If one is setting out to make history, it helps to have the right perspective: Can we agree on that? So, with that in mind, organizer Stipe Oreskovic undertook to feed breakfast simultaneously to enough fellow Croatians Sunday to earn a listing in the Guinness Book of World Records. His staff's best guess is that the effort succeeded, with at least 38,665 folks participating at more than 200 sites. (The existing record is 23,291, set Oct. 13, 2001, in Taiwan.) But "what matters more," Oreskovic said, "is for people to realize how important it is to eat healthy food." And what was on the menu? Corn mush, yogurt, and an apple.
Then there are the impressive feats that Paul Hughes accomplished in a span of 24 hours last week. The Waunakee, Wis., retiree began with a hole-in-one in a round of golf Monday afternoon, then followed up Tuesday by bowling a perfect 300 game. Witnesses attested to both achievements.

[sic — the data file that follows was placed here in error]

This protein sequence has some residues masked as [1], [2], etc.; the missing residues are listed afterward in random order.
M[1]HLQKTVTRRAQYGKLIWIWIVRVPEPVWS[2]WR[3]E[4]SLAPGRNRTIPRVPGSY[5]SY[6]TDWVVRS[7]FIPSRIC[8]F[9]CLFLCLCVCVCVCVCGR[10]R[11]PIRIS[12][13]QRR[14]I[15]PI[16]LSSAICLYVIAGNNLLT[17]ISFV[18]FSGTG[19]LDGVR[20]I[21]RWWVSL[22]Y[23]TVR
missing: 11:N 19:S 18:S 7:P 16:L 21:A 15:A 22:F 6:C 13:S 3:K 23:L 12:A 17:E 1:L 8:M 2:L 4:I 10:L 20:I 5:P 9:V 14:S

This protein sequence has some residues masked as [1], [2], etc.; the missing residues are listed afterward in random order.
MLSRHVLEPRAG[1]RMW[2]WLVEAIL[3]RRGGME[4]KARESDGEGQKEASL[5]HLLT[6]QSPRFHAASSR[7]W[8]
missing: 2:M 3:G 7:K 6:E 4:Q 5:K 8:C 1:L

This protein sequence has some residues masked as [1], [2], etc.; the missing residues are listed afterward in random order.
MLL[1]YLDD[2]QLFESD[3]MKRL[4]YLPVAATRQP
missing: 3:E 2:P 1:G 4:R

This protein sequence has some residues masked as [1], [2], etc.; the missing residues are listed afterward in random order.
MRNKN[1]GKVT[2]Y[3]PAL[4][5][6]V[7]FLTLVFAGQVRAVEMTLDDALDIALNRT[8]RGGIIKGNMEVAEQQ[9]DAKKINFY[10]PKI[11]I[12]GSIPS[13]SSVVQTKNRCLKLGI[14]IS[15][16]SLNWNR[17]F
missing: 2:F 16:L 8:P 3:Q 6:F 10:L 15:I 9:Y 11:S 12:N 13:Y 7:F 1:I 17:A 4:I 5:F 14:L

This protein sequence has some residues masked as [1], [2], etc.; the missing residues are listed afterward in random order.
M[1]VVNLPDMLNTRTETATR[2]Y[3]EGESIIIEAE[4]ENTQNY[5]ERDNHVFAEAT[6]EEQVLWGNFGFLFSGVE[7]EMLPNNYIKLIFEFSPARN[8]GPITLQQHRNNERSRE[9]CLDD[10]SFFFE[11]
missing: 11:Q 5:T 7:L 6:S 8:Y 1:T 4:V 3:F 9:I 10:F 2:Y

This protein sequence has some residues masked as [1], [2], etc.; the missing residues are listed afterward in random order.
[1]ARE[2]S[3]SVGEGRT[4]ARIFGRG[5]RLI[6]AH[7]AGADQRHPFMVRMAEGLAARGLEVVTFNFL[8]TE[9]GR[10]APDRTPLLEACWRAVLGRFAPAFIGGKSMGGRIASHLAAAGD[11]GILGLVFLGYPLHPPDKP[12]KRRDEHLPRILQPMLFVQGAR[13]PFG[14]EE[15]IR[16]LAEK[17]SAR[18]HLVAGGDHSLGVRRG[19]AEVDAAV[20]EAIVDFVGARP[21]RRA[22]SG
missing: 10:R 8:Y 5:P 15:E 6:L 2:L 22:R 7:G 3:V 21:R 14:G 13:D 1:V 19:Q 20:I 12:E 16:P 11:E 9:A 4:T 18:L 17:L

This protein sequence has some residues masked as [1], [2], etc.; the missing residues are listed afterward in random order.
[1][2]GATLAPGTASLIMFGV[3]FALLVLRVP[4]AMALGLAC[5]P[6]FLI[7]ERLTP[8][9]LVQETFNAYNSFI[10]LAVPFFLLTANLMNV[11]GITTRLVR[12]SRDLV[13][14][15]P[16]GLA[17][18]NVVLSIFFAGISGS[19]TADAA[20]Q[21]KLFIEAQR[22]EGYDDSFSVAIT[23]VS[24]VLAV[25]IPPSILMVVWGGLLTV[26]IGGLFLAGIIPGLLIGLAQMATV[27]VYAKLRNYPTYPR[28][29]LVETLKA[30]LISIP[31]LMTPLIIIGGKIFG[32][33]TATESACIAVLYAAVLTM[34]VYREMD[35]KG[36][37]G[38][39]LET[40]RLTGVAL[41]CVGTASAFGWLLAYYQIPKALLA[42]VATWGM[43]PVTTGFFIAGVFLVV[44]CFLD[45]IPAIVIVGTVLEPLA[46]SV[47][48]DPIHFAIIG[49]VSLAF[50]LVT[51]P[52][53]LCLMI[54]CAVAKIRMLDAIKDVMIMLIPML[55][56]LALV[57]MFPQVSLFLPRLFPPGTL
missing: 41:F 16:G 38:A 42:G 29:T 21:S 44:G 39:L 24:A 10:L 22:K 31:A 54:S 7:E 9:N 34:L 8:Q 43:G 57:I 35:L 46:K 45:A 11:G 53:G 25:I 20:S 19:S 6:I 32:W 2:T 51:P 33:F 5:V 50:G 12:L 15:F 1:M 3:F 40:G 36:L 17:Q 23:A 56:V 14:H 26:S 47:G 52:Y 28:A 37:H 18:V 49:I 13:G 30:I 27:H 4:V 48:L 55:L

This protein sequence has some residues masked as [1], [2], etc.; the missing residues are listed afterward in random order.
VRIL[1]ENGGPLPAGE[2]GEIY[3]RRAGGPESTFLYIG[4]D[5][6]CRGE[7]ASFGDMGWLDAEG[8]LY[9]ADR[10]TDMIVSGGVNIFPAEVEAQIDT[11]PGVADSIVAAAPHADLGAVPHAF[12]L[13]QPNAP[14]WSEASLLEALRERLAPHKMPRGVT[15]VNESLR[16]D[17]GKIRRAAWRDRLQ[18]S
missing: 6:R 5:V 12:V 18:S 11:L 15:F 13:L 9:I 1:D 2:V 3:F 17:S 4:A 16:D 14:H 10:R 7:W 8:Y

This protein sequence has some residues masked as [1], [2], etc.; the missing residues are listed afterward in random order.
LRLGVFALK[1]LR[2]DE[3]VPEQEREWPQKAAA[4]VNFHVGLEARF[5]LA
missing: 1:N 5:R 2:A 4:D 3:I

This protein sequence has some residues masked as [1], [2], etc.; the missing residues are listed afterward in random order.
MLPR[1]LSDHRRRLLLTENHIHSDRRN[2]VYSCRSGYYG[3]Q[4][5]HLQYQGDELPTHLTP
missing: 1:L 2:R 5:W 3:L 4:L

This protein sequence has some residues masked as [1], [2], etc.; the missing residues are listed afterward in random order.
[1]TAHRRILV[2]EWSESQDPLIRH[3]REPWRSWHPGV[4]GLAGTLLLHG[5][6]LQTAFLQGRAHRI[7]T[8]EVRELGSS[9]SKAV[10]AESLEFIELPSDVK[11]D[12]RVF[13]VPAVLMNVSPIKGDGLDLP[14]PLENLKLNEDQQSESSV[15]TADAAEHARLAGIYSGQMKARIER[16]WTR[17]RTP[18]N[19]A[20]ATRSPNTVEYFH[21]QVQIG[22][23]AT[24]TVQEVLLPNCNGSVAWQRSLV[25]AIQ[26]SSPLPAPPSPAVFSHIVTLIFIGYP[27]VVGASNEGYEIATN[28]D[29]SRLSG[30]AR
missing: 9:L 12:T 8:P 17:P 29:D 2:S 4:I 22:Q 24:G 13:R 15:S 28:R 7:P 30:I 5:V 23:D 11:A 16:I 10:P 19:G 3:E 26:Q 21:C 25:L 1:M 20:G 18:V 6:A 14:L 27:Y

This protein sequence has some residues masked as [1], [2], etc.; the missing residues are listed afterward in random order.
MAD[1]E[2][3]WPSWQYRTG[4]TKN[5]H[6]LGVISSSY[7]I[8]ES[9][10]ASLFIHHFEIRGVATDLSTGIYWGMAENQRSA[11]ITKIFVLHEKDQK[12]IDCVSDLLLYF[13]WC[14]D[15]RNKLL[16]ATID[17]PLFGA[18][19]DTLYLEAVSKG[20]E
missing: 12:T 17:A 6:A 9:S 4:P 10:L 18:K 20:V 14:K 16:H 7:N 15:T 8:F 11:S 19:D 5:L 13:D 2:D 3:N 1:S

Although workplace homicides and accidents often make headlines, safety efforts by employers are paying off, according to findings of a survey by the Bureau of Labor Statistics. On-the-job deaths fell 6.6 percent last year to 5,524. The average of four deaths per 100,000 workers was the lowest since such the agency began tracking such data in 1992. While highway accidents accounted for one-quarter of worker deaths, loggers had the highest percentage rate. The 10 most dangerous jobs, by fatalities per 100,000:
1. Timber cutters 117.8
2. Fishermen 71.1
3. Pilots/navigators 69.8
4. Structural metal workers 58.2
5. Drivers-sales workers (i.e. pizza delivery) 37.9
6. Roofers 37.0
7. Electrical power installers 32.5
8. Farm workers 28.0
9. Construction workers 27.7
10. Truck drivers 25.0 - MSN.com